10
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Joe is your average BF developer. He is about to check in his code changes to their repository when he gets a call from his boss. "Joe! The new client's machine is broken! The brainfuck interpreter sets all the cells to random values before program execution. No time to fix it, your code will have to deal with it." Joe doesn't think much of it, and is about to write a program to set the first million cells to zero, when his boss interrupts him again - "... and don't think about using brute force, the code has to be as small as possible." Now you have to help poor Joe!

Specifications

  • You will get some valid brainfuck code as input
  • Your program will then modify the code so that it should work on a randomized brainfuck interpreter
  • This means that before program execution, the cells can be set to any value.
  • The new program should have the exact same behavior no matter the initial conditions.
  • The interpreter will have max-cell value of 255 with wrapping, and an infinite length tape.

Scoring

Your score is 10 times the compiler size in bytes plus the sum of the test case sizes. Lowest score obviously wins.To mitigate against test-case optimization, I reserve the right to change the test-cases around if I suspect anything, and probably will do so before picking a winner.

Test Cases

(I got these from the esolangs page and this webpage: http://www.hevanet.com/cristofd/brainfuck/). Also thanks to @Sparr for the last test case.

  • Hello World: ++++++++[>++++[>++>+++>+++>+<<<<-]>+>+>->>+[<]<-]>>.>---.+++++++..+++.>>.<-.<.+++.------.--------.>>+.>++.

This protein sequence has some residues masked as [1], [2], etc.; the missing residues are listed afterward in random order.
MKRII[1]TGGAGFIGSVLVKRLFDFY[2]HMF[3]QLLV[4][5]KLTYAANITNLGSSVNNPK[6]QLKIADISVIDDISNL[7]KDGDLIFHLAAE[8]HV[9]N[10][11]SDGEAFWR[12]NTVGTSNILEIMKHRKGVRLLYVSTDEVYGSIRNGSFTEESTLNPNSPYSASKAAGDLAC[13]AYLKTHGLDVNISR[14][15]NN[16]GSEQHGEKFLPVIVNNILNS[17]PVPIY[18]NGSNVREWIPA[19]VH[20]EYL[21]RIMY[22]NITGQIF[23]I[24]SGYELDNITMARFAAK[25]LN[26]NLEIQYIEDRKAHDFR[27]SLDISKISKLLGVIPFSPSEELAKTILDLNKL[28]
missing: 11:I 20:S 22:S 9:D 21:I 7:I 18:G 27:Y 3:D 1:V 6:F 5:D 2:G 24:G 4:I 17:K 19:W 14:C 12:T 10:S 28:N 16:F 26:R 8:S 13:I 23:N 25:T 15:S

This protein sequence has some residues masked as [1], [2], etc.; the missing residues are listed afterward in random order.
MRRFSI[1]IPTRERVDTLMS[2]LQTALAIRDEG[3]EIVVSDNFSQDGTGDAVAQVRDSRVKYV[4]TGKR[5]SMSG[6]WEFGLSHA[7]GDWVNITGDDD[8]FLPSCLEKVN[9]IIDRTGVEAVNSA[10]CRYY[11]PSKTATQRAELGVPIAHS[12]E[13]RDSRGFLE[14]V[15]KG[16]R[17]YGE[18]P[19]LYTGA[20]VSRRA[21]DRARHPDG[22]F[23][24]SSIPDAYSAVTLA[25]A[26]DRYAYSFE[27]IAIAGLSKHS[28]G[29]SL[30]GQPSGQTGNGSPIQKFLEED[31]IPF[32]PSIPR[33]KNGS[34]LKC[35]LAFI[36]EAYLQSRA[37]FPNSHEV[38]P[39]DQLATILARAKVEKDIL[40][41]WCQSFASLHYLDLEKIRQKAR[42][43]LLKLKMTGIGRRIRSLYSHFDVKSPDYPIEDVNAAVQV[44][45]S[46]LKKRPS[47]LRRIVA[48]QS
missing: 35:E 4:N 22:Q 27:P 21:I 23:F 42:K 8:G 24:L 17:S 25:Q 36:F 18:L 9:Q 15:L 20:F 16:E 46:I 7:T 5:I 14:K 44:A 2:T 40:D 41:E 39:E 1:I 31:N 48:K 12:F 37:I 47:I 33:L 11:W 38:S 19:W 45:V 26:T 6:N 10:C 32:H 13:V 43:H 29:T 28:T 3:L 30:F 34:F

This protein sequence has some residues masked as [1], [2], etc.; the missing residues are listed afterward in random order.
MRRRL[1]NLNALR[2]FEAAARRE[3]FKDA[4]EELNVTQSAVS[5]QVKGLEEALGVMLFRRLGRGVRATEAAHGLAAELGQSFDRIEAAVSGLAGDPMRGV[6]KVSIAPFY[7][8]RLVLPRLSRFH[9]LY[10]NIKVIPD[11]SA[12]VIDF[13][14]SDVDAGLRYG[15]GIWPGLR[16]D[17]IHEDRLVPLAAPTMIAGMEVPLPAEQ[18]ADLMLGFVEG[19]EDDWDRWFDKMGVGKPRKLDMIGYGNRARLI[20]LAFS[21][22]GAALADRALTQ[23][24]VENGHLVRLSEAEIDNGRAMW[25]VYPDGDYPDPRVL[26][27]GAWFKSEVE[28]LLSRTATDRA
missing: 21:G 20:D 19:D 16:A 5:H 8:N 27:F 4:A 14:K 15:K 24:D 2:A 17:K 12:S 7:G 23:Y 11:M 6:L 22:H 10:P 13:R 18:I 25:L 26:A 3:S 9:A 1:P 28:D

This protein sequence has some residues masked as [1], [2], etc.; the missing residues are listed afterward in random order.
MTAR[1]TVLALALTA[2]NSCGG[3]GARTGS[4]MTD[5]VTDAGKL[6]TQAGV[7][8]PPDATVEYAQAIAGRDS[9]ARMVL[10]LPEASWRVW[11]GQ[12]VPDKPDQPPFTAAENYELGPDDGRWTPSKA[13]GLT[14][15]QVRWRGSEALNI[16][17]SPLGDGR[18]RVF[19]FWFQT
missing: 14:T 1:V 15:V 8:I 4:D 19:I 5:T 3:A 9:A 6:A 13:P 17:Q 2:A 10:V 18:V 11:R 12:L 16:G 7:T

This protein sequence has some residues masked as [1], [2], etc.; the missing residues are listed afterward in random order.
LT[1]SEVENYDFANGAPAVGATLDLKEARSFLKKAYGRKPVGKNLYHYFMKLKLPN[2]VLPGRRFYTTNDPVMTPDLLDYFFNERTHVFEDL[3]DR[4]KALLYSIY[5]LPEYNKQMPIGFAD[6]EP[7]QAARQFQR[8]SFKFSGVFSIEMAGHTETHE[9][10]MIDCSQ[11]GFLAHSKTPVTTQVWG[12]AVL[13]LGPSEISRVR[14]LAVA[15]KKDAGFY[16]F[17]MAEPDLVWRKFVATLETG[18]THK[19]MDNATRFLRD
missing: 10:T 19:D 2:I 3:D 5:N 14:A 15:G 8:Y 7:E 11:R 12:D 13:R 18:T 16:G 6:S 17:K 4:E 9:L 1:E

• Reverse Input: >,[>,]<[.<]
  • Powers of Two (Infinite Stream): >++++++++++>>+<+[[+++++[>++++++++<-]>.<++++++[>--------<-]+<<]>.>[->[ <++>-[<++>-[<++>-[<++>-[<-------->>[-]++<-[<++>-]]]]]]<[>+<-]+>>]<<]
  • Squares Under 10000: ++++[>+++++<-]>[<+++++>-]+<+[>[>+>+<<-]++>>[<<+>>-]>>>[-]++>[-]+>>>+[[-]++++++>>>]<<<[[<++++++++<++>>-]+<.<[>----<-]<]<<[>>>>>[>>>[-]+++++++++<[>-<-]+++++++++>[-[<->-]+[<<<]]<[>+<-]>]<<-]<<-]
  • Fibonacci Stream: >++++++++++>+>+[[+++++[>++++++++<-]>.<++++++[>--------<-]+<<<]>.>>[[-]<[>+<-]>>[<<+>+>-]<[>+<-[>+<-[>+<-[>+<-[>+<-[>+<-[>+<-[>+<-[>+<-[>[-]>+>+<<<-[>+<-]]]]]]]]]]]+>>>]<<<]
  • ASCII Sequence till input: ,[.[>+<-]>-] (This one requires varying cell numbers based on the input)
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  • \$\begingroup\$ Comments are not for extended discussion; this conversation has been moved to chat. \$\endgroup\$ – Martin Ender Apr 27 '15 at 15:52
8
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sed, 46 byte compiler

s/</<</g
s/>/>[->[-]>[-]+<<]>/g
s/^/[-]>[-]+</

I didn't notice that the output was also supposed to be golf until after writing the program, so I will go for the short compiler. Also it was far too much work to test, so please notify if it does not function correctly :)

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  • 1
    \$\begingroup\$ I'm confused. Your third line replaces the empty string? What does the empty string match in sed? "sed: first RE may not be empty" \$\endgroup\$ – Sparr Apr 24 '15 at 23:23
  • \$\begingroup\$ @Sparr All right, try with caret instead. \$\endgroup\$ – feersum Apr 24 '15 at 23:36
  • 3
    \$\begingroup\$ ok, let's see if I follow... zero the cell 0, set the cell 1 to one. replace all < with << and > with >X>. now any time the original program accessed cell n the new program accesses cell 2n, the even numbered cells. X zeros the odd cell being passed over, and if it's not zero then it zeros the next cell (an even cell) and sets the next odd cell to 1. do I have that right? \$\endgroup\$ – Sparr Apr 25 '15 at 0:03